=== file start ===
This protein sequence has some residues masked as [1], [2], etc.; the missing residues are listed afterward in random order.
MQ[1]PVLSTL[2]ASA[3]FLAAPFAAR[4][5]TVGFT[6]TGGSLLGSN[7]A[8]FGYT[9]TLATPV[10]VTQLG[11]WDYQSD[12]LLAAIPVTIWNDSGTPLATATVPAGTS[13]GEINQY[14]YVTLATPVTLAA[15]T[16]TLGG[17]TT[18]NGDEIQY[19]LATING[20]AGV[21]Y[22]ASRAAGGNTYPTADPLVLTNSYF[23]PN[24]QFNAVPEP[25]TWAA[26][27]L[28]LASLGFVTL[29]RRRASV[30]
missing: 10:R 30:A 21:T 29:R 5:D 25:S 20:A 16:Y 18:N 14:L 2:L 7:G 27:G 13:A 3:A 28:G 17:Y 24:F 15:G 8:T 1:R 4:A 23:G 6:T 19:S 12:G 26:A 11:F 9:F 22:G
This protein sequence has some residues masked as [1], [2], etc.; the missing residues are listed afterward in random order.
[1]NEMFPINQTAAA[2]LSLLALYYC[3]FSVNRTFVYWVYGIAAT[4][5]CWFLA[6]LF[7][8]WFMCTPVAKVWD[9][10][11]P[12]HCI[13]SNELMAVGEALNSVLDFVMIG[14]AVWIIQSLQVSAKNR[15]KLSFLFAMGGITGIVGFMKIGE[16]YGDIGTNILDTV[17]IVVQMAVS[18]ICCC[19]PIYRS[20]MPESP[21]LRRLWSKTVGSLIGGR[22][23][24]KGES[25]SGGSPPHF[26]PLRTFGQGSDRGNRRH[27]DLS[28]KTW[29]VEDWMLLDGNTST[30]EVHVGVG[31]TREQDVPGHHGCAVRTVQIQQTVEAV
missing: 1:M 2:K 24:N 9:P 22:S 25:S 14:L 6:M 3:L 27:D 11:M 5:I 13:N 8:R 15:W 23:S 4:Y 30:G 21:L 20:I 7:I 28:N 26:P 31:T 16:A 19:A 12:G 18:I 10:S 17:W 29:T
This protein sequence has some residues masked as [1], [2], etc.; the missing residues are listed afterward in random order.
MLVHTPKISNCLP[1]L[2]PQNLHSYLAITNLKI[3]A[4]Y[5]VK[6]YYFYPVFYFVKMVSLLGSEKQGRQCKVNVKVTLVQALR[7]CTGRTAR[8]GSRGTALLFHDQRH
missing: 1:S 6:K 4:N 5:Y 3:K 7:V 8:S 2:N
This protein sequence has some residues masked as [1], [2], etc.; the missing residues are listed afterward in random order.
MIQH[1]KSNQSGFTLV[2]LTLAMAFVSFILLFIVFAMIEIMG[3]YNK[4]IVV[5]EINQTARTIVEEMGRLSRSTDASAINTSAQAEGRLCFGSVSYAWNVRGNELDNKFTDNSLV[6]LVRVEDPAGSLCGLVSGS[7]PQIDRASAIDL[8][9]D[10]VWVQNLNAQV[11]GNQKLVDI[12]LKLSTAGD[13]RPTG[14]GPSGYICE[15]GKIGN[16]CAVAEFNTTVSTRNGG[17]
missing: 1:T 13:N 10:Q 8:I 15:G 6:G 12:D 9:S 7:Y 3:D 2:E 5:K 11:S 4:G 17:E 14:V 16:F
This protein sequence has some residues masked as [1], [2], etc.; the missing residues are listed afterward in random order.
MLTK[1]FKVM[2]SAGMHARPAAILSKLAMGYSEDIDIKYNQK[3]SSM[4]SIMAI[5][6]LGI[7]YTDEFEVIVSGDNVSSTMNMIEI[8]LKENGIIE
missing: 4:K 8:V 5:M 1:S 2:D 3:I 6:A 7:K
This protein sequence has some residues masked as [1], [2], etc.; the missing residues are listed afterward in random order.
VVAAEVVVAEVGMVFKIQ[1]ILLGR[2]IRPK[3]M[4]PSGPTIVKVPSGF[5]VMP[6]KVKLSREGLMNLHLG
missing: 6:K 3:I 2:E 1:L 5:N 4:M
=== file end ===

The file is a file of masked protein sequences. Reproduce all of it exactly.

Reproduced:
This protein sequence has some residues masked as [1], [2], etc.; the missing residues are listed afterward in random order.
MQ[1]PVLSTL[2]ASA[3]FLAAPFAAR[4][5]TVGFT[6]TGGSLLGSN[7]A[8]FGYT[9]TLATPV[10]VTQLG[11]WDYQSD[12]LLAAIPVTIWNDSGTPLATATVPAGTS[13]GEINQY[14]YVTLATPVTLAA[15]T[16]TLGG[17]TT[18]NGDEIQY[19]LATING[20]AGV[21]Y[22]ASRAAGGNTYPTADPLVLTNSYF[23]PN[24]QFNAVPEP[25]TWAA[26][27]L[28]LASLGFVTL[29]RRRASV[30]
missing: 10:R 30:A 21:T 29:R 5:D 25:S 20:A 16:Y 18:N 14:L 2:L 7:G 27:G 13:A 3:A 28:G 17:Y 24:F 15:G 8:T 1:R 4:A 23:G 6:T 19:S 12:G 26:A 11:F 9:F 22:G
This protein sequence has some residues masked as [1], [2], etc.; the missing residues are listed afterward in random order.
[1]NEMFPINQTAAA[2]LSLLALYYC[3]FSVNRTFVYWVYGIAAT[4][5]CWFLA[6]LF[7][8]WFMCTPVAKVWD[9][10][11]P[12]HCI[13]SNELMAVGEALNSVLDFVMIG[14]AVWIIQSLQVSAKNR[15]KLSFLFAMGGITGIVGFMKIGE[16]YGDIGTNILDTV[17]IVVQMAVS[18]ICCC[19]PIYRS[20]MPESP[21]LRRLWSKTVGSLIGGR[22][23][24]KGES[25]SGGSPPHF[26]PLRTFGQGSDRGNRRH[27]DLS[28]KTW[29]VEDWMLLDGNTST[30]EVHVGVG[31]TREQDVPGHHGCAVRTVQIQQTVEAV
missing: 1:M 2:K 24:N 9:P 22:S 25:S 14:L 6:M 3:L 27:D 11:M 5:I 13:N 8:R 15:W 23:S 4:Y 30:G 21:L 20:I 7:I 28:N 26:P 31:T 16:A 19:A 12:G 18:I 10:S 17:W 29:T
This protein sequence has some residues masked as [1], [2], etc.; the missing residues are listed afterward in random order.
MLVHTPKISNCLP[1]L[2]PQNLHSYLAITNLKI[3]A[4]Y[5]VK[6]YYFYPVFYFVKMVSLLGSEKQGRQCKVNVKVTLVQALR[7]CTGRTAR[8]GSRGTALLFHDQRH
missing: 1:S 6:K 4:N 5:Y 3:K 7:V 8:S 2:N
This protein sequence has some residues masked as [1], [2], etc.; the missing residues are listed afterward in random order.
MIQH[1]KSNQSGFTLV[2]LTLAMAFVSFILLFIVFAMIEIMG[3]YNK[4]IVV[5]EINQTARTIVEEMGRLSRSTDASAINTSAQAEGRLCFGSVSYAWNVRGNELDNKFTDNSLV[6]LVRVEDPAGSLCGLVSGS[7]PQIDRASAIDL[8][9]D[10]VWVQNLNAQV[11]GNQKLVDI[12]LKLSTAGD[13]RPTG[14]GPSGYICE[15]GKIGN[16]CAVAEFNTTVSTRNGG[17]
missing: 1:T 13:N 10:Q 8:I 15:G 6:G 12:D 9:S 7:Y 3:D 2:E 5:K 11:S 4:G 17:E 14:V 16:F
This protein sequence has some residues masked as [1], [2], etc.; the missing residues are listed afterward in random order.
MLTK[1]FKVM[2]SAGMHARPAAILSKLAMGYSEDIDIKYNQK[3]SSM[4]SIMAI[5][6]LGI[7]YTDEFEVIVSGDNVSSTMNMIEI[8]LKENGIIE
missing: 4:K 8:V 5:M 1:S 2:D 3:I 6:A 7:K
This protein sequence has some residues masked as [1], [2], etc.; the missing residues are listed afterward in random order.
VVAAEVVVAEVGMVFKIQ[1]ILLGR[2]IRPK[3]M[4]PSGPTIVKVPSGF[5]VMP[6]KVKLSREGLMNLHLG
missing: 6:K 3:I 2:E 1:L 5:N 4:M